Police in Huye District are holding three men in connection with vandalising and stealing underground electric cables connecting Huye mineral water plant in Ngoma Sector.
Two of the suspects, identified as Felicien Nzamurambaho and Vedaste Sibomana, in the night of April 1, allegedly vandalised the cables connecting the water plant to the national grid, leading to power outage at the plant.
The suspects were identified and apprehended by locals on night patrol at about 5am on April 2 as they crossed to the neighbouring Kibirizi Sector in Gisagara District, police said.
The third suspect, identified as Salomon Ndikuryayo, was arrested later following investigations that linked him to the theft.
Ndikuryayo is also said to be one of the people who have been conniving with thieves to buy and sell stolen electric items in Huye and Gisagara districts.
It is said that as local patrol men were winding up their night patrol in Kibirizi, they met both Nzamurambaho and Sibomana carrying electric cables and they apprehended them before calling Police to take up the case.
The suspects were found with 27 metres of the stolen cables, at the time of their arrest.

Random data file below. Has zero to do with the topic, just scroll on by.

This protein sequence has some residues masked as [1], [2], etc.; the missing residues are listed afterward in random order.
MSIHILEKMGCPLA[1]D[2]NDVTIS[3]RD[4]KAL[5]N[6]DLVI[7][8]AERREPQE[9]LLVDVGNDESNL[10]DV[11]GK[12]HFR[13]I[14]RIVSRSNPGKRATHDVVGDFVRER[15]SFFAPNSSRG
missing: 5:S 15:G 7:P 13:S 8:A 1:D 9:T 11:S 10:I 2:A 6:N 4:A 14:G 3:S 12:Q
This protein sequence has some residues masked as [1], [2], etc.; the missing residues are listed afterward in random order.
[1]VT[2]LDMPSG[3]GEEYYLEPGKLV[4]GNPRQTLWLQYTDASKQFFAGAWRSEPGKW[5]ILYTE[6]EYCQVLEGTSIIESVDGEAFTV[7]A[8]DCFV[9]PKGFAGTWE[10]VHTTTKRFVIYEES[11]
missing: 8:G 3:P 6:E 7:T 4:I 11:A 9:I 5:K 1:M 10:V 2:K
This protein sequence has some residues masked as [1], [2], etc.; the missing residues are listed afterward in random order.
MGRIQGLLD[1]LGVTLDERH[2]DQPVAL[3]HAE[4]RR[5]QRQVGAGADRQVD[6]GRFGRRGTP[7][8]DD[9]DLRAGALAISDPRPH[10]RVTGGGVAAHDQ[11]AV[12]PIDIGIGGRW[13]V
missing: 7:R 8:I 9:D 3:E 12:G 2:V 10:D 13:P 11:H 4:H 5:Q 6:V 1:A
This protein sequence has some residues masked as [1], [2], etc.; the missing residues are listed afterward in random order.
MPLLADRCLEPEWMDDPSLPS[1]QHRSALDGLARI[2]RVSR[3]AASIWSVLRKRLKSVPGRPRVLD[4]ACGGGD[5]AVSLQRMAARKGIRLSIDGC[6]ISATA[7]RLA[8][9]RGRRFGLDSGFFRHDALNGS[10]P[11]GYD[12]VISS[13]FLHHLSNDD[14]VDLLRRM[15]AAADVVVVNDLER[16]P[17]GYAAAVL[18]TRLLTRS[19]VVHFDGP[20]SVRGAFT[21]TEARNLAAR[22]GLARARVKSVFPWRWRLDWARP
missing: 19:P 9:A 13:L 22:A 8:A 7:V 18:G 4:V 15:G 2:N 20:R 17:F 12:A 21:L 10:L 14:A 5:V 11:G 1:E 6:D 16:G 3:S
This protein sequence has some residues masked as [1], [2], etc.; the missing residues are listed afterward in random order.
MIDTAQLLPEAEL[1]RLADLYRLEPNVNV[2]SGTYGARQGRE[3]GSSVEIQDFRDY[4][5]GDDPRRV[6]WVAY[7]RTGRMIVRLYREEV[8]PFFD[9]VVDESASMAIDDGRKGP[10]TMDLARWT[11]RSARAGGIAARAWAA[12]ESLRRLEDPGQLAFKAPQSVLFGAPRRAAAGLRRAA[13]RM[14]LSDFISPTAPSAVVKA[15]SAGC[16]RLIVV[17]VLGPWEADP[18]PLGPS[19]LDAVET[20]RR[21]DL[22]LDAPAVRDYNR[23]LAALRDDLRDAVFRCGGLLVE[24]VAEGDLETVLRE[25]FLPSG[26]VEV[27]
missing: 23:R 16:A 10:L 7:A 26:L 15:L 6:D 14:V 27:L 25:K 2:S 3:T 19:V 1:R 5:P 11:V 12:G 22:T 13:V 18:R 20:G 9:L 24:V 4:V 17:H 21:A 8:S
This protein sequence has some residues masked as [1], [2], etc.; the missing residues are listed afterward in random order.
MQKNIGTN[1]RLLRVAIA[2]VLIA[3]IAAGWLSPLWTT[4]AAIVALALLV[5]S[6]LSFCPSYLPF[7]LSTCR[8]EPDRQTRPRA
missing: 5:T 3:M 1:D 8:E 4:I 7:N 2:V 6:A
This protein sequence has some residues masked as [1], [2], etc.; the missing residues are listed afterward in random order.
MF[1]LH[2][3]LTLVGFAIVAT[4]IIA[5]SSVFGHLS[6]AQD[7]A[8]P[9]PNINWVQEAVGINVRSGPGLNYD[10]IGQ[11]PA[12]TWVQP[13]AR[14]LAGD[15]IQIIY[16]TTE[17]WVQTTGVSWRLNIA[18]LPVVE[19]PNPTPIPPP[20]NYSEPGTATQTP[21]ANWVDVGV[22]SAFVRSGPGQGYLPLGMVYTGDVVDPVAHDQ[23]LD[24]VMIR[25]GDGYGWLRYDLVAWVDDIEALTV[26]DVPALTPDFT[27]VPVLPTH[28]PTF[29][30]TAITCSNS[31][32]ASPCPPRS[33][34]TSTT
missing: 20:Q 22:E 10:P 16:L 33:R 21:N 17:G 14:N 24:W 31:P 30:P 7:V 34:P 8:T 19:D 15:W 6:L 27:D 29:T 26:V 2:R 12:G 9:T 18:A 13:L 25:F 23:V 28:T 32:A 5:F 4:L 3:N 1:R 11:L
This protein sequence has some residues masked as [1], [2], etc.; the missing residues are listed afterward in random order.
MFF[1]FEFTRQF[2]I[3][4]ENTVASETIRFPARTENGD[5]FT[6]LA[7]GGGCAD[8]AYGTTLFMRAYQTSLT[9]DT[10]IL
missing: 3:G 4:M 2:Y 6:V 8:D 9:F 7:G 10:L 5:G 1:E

Assistant Commissioner of Police (ACP) Theos Badege, the commissioner for Criminal Investigation Department (CID), warned against vandalising public infrastructure.
He commended the role of night patrols and community policing committees in the fight and prevention of crimes.
“There are two groups involved in such crimes; those who vandalise and steal electric cables and fibre optics or other electric items and those who buy and sell such stolen items. Operations are underway to apprehend such people,” ACP Badege said.
Such acts, he said, are punishable under article 406 of the penal code on “demolishing or damaging another person’s buildings.”
“This infrastructure is meant to facilitate doing business and improve the people’s well being, so it should be guarded jealously by everyone,” he said.
ACP Badege warned of severe consequences to whoever will be caught in such acts, which, he said, affect the country’s development programmes and at times lead to loss of lives as some people are electrocuted while stealing the electric cables.
Jean Pierre Maniraguha, the manager of Energy Utility Corporation Limited (EUCL), Huye branch, said such illegal activities have cost the government about Rwf139 million in the last one year alone.
“This is a loss to everyone, right from the country to the last consumer because the money that should been spent on other public infrastructures will be channeled to rehabilitate those that have been destroyed,” said Maniraguha.